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Texas A&M AD says no to any sponsor’s name being attached to Kyle Field but ‘every penny matters’

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College football stadiums have undergone a ton of transformations over the years but one area where they’ve lagged behind their professional counterparts by a wide margin has been in the naming rights space. After all, there’s a lot of history and tradition attached to the names of stadiums, whether it’s the Big House in Ann Arbor or Bryant-Denny in Tuscaloosa. 

Though a handful of CFB venues have been sullied by sponsorship jargon in front of their common names in recent years, you can add Texas A&M to the list of schools who won’t consider slapping a well-known (or even less well-known) brand on venerable Kyle Field anytime soon.

“There are some things I learned quickly that are sacred,” athletic director Ross Bjork told the Houston Chronicle. “Kyle Field is one of them.”

In confirming plans for the stadium to remain as is on the name front, Bjork did note that he is still trying to consider some other sponsorship opportunities in and around the football team’s home in order to bring in additional revenue to one of the richest athletic departments in the country. At the heart of the matter, unsurprisingly given how tradition-rich the Aggies are, is doing something tasteful that also provides value to those ponying up big bucks.

“Even though we have great resources here, every penny matters,” he added. “Every dollar matters. Every 100 dollars matter.” 

It’s interesting Bjork would say that given that the most recent financial figures pulled by USA Today show that Texas A&M is the second biggest athletic department in the country last year after taking in over $212 million (against just $165.7 million in expenses too). 

That’s a hefty chunk of change of course, but perhaps sights are set a bit higher in order to topple in-state rival Texas ($219 million) and become No. 1. When it comes to beating the Longhorns, every dollar might indeed matter.  

While we won’t see a big corporate sponsor on Kyle Field’s marquee, it does seem like there are other avenues the Aggies can pursue in order to get top dollar in College Station.

In wake of Odell Beckham kerfuffles, CFP to review sideline, locker room access policies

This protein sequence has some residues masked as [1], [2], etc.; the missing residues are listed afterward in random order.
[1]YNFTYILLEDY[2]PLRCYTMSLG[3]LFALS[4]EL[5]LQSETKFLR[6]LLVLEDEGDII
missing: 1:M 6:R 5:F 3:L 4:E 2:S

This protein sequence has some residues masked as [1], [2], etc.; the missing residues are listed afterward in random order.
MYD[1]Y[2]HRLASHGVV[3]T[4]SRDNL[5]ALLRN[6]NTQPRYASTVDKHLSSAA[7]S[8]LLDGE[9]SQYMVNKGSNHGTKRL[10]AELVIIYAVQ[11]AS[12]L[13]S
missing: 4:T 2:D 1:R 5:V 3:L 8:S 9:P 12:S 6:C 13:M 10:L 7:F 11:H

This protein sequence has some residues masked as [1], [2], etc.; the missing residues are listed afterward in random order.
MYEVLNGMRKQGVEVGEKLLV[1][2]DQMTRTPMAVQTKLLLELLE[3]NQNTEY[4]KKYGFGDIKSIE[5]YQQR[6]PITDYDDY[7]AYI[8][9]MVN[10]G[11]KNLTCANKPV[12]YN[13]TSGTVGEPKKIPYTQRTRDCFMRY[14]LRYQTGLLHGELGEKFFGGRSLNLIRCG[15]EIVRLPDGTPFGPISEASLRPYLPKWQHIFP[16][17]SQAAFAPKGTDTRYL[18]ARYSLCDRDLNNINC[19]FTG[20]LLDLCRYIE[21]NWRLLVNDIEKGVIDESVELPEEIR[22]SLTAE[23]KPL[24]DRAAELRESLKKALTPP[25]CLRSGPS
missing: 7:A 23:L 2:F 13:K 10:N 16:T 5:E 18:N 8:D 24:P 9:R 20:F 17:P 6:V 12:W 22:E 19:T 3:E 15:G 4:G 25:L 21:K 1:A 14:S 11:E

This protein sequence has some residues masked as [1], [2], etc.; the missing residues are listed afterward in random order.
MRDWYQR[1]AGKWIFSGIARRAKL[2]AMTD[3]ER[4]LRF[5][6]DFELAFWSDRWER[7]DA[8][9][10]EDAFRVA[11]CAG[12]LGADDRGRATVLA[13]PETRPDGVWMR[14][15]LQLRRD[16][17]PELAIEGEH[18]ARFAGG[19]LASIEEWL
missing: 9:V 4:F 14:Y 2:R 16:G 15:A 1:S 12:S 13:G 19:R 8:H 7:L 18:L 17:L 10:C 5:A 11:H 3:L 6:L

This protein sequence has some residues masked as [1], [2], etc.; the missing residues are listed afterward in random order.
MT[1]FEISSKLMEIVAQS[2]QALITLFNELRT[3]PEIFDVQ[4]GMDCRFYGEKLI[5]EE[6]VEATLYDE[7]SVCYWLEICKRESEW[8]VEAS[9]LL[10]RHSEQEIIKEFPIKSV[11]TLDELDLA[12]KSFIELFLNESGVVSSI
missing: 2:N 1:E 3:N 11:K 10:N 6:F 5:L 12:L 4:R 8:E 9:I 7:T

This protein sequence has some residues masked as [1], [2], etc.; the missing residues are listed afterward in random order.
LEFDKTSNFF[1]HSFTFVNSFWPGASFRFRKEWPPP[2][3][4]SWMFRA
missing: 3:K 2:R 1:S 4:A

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Odell Beckham may have just ruined it for everybody.  Or, at the very least, curtailed it for most everybody.

Monday night, LSU beat Clemson for its first national championship since 2007.  Odell Beckham, a former star wide receiver with the Tigers, was on the sidelines for the game.  And on the field and postgame locker room as well.

And that’s where the trouble began.

Beckham appeared to hand cash to at least two LSU football players on the field after the game; LSU is looking into the situation.  Beckham appeared to slap the ass of a police officer in the postgame locker room; a warrant has been issued for his arrest.

In the wake of all of that, College Football Playoff executive director Bill Hancock has confirmed that his group will review its sideline access policies for both the semifinals and title games.

“Being on the sidelines is a privilege,” Hancock told USA Today. “Along with any privilege comes responsibility, because the focus should be on the people playing and coaching in the game, rather than on any visitors. The CFP will be reviewing its policy for allowing guests onto the sidelines and into locker rooms at future games.”

Kudos, Odell Beckham.  At least you got the attention you so desperately crave.

Doesn’t matter that you’re taking the spotlight away from the players at your alma mater who just put up a historic season, right?  As it’s always been, it’s all about you. That’s all that matters.

Sleep well, basking in the knowledge that it’s (almost) all about you.  Not the team that won a title that you didn’t.

Leading rusher at FCS level declares for 2020 NFL Draft

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For the first time this year here at Ye Olde CFT, there’s an FCS player involved in a 2020 NFL Draft declaration.

On Twitter this week, Pete Guerriero announced that he will be foregoing his fifth year of eligibility and entering the 2020 NFL Draft. Guerriero said he came to his decision “after careful consideration [and] speaking with family and the people close to me.”